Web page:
Skil-Shimano powerhouse Marcel Kittel has held on to the overall lead at the Four Days of Dunkirk, winning his second stage in a row on Thursday. Crossing the line in first position in another bunch sprint at the end of stage two, the German moreover reclaimed his honour after having been accused of getting pushed by a teammate in the finale of the first stage, which he had won ahead of Denis Galimzyanov (Katusha).
"Of course, this second victory means even more to me," explained the 22-year-old to L'Equipe. "I was really offended when they accused me of cheating. I wanted to show that I also have honour."
It was the Russian Katusha team around second-placed Galimzyanov that claimed they had seen Kittel getting a push prior to his first victory on Wednesday, but no evidence in the form of photos or TV images could be found to back up their allegations. Kittel and his teammates denied having cheated.
"They all assured me that nothing happened," said Skil-Shimano directeur sportif Christian Guiberteau. "I want to believe them."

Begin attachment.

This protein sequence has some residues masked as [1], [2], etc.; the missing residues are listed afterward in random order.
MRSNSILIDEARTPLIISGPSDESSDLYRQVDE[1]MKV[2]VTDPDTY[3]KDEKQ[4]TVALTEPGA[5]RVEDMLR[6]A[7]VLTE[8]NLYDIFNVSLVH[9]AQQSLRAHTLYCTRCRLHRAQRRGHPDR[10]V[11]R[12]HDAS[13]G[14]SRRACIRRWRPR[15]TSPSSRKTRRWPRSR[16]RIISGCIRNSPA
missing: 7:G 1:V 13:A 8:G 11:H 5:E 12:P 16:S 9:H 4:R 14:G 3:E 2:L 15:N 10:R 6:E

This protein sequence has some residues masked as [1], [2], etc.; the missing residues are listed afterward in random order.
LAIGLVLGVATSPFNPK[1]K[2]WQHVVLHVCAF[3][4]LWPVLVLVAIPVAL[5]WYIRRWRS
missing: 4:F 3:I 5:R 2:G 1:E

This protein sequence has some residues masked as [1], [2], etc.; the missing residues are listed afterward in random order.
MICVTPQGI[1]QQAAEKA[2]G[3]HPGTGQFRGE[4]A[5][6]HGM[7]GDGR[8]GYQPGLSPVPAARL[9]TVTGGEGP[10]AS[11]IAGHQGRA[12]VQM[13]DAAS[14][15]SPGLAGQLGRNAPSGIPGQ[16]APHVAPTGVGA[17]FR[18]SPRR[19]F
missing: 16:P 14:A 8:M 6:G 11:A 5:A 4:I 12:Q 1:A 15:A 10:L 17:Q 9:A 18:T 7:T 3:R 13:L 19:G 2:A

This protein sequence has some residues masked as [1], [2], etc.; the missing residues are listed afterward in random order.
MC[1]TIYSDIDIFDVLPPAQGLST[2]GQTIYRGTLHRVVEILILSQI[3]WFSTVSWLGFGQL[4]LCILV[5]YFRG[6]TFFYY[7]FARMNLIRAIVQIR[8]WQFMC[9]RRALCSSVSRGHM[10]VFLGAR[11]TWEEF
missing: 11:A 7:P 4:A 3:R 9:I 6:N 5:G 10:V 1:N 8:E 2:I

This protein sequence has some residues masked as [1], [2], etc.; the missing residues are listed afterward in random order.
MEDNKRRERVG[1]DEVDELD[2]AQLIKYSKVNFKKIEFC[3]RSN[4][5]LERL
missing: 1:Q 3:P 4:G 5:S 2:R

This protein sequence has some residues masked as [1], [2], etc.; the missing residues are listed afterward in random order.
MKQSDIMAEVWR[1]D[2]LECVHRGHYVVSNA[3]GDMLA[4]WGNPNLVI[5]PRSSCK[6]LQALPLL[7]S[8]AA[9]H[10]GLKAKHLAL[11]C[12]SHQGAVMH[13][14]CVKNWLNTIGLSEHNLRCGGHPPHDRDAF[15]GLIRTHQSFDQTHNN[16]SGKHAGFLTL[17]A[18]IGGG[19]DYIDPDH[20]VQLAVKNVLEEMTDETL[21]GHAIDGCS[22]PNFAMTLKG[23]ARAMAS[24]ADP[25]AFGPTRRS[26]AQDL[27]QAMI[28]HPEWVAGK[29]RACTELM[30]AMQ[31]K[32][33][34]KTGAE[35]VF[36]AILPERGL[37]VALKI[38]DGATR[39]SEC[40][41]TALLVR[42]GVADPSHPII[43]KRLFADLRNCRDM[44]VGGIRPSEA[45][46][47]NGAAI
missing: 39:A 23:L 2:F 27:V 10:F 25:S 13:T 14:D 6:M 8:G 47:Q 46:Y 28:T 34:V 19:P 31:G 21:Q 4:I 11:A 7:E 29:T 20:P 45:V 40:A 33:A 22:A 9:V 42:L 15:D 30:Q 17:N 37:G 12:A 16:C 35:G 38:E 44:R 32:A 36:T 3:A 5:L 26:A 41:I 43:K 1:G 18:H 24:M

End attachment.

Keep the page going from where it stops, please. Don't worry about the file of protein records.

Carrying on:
The German moreover said that he had been on his own in the last kilometre to the line. "It would have been impossible to get a push. I was disappointed and sad to hear these accusations, even more so as there was no proof," added Kittel, who finally talked things over with Galimzyanov during stage two. "He said he was sorry and assured me that the case was closed."
Stage two on Thursday included a cobblestone sector, to be passed three times on a final circuit around the finish in Iwuy. The bunch caught all the late attacks in time for the flamme rouge, and Kittel showed once again his superiority in the sprint that will certainly elevate him in status. The German is an excellent rouleur, having win the bronze medal in the U23 time trial Worlds in Melbourne last year, and also has a great finishing speed.
Defending his overall lead in Dunkerque, however, is not something Kittel is looking at realistically. Stage three on Friday will tackle some steep hills and may see a more complete rider take over the classification. "There are only few chances that I will still be in the game," Kittel said.
Thank you for signing up to Cycling News. You will receive a verification email shortly.
There was a problem. Please refresh the page and try again.